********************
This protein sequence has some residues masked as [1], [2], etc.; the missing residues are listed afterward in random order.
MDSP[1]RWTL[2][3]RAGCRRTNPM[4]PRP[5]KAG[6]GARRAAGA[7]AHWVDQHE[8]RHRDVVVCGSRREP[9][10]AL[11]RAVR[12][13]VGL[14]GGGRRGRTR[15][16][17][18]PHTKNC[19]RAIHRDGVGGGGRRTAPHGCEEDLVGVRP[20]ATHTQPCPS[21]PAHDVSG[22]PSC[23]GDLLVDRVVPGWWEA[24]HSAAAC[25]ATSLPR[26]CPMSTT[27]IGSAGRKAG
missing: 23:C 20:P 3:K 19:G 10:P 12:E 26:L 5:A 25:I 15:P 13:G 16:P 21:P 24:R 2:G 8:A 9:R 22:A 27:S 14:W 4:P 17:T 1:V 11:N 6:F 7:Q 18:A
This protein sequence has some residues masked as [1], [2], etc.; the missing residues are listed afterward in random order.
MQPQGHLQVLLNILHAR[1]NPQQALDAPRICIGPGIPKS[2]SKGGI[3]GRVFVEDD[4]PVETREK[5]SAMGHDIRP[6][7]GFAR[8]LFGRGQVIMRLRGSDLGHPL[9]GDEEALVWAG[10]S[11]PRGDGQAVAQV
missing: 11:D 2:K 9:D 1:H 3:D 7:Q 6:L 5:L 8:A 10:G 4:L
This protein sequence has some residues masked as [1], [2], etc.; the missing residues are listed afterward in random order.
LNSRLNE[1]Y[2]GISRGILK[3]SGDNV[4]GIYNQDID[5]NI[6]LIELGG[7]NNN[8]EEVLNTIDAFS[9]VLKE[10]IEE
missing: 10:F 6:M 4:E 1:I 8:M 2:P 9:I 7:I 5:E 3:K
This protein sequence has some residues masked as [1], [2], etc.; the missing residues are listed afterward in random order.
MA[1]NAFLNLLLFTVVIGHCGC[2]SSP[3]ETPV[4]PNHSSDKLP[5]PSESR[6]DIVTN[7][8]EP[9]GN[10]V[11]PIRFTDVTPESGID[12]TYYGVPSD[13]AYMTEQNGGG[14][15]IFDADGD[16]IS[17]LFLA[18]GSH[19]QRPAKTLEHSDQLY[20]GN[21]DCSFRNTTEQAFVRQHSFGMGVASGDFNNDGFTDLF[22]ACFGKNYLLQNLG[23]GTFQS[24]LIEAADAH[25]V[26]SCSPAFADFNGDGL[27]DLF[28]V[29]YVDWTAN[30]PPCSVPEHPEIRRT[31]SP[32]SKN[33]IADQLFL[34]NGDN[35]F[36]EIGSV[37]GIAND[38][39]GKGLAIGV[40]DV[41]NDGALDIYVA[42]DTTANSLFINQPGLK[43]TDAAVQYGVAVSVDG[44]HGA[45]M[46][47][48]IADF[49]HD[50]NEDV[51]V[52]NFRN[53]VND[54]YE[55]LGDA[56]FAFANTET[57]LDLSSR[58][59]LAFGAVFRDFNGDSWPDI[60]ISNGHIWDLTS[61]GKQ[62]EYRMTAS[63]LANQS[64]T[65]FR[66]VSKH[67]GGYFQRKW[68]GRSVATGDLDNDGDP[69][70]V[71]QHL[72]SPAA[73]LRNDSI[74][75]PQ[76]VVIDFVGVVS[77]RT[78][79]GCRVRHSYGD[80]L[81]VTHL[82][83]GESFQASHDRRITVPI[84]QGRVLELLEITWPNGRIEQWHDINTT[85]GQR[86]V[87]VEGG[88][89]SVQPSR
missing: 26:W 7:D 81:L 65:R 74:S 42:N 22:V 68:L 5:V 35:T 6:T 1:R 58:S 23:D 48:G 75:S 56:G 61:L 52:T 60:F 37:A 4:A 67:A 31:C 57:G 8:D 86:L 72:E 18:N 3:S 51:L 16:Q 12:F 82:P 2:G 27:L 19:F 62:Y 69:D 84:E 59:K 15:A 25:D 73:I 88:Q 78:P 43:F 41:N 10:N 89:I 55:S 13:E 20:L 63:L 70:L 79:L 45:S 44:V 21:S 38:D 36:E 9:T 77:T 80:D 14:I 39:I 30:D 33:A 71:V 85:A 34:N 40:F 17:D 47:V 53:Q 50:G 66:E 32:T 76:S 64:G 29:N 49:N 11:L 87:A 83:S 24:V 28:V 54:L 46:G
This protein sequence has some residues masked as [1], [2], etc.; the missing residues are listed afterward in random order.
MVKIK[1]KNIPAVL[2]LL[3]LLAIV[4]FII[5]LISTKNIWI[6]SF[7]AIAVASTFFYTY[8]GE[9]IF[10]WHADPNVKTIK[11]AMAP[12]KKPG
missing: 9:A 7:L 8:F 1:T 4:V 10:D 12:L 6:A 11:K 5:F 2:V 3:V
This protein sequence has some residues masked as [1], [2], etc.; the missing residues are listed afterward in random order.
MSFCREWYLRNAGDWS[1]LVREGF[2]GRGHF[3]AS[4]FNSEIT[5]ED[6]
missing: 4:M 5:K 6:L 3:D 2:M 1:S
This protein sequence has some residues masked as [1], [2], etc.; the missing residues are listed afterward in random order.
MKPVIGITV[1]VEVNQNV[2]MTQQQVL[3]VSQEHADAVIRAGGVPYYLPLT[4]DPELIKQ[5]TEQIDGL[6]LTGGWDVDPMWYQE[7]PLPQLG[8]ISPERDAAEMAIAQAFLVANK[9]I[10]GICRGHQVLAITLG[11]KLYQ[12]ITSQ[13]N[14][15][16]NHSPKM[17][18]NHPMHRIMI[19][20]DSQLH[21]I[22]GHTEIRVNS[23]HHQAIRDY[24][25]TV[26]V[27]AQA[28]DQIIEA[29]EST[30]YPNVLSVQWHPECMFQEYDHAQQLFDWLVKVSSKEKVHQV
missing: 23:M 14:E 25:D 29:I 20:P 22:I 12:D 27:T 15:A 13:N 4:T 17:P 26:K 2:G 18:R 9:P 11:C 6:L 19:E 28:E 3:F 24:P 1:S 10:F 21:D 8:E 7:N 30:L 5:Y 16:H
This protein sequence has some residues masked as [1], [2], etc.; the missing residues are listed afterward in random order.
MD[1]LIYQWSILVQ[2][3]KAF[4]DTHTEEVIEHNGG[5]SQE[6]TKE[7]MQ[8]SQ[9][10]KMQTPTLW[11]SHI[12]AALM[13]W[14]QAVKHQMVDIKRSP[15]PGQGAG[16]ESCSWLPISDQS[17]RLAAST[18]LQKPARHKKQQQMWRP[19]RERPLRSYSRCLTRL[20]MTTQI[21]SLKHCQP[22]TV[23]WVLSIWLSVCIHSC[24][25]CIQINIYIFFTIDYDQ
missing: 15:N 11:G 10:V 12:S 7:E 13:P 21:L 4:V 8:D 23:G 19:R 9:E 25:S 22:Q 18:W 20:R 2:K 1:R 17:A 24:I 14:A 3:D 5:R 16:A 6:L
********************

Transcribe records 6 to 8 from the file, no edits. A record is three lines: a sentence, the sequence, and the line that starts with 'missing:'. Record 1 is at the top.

This protein sequence has some residues masked as [1], [2], etc.; the missing residues are listed afterward in random order.
MSFCREWYLRNAGDWS[1]LVREGF[2]GRGHF[3]AS[4]FNSEIT[5]ED[6]
missing: 4:M 5:K 6:L 3:D 2:M 1:S
This protein sequence has some residues masked as [1], [2], etc.; the missing residues are listed afterward in random order.
MKPVIGITV[1]VEVNQNV[2]MTQQQVL[3]VSQEHADAVIRAGGVPYYLPLT[4]DPELIKQ[5]TEQIDGL[6]LTGGWDVDPMWYQE[7]PLPQLG[8]ISPERDAAEMAIAQAFLVANK[9]I[10]GICRGHQVLAITLG[11]KLYQ[12]ITSQ[13]N[14][15][16]NHSPKM[17][18]NHPMHRIMI[19][20]DSQLH[21]I[22]GHTEIRVNS[23]HHQAIRDY[24][25]TV[26]V[27]AQA[28]DQIIEA[29]EST[30]YPNVLSVQWHPECMFQEYDHAQQLFDWLVKVSSKEKVHQV
missing: 23:M 14:E 25:D 29:I 20:P 22:I 12:D 27:T 15:A 13:N 4:T 17:P 26:K 2:G 18:R 9:P 11:C 6:L 19:E 28:E 3:F 24:P 1:S 10:F 21:D 8:E 7:N 30:L 5:Y 16:H
This protein sequence has some residues masked as [1], [2], etc.; the missing residues are listed afterward in random order.
MD[1]LIYQWSILVQ[2][3]KAF[4]DTHTEEVIEHNGG[5]SQE[6]TKE[7]MQ[8]SQ[9][10]KMQTPTLW[11]SHI[12]AALM[13]W[14]QAVKHQMVDIKRSP[15]PGQGAG[16]ESCSWLPISDQS[17]RLAAST[18]LQKPARHKKQQQMWRP[19]RERPLRSYSRCLTRL[20]MTTQI[21]SLKHCQP[22]TV[23]WVLSIWLSVCIHSC[24][25]CIQINIYIFFTIDYDQ
missing: 15:N 11:G 10:V 12:S 7:E 13:P 21:L 4:V 8:D 23:G 19:R 9:E 25:S 22:Q 18:W 20:R 2:K 1:R 17:A 24:I 14:A 3:D 5:R 16:A 6:L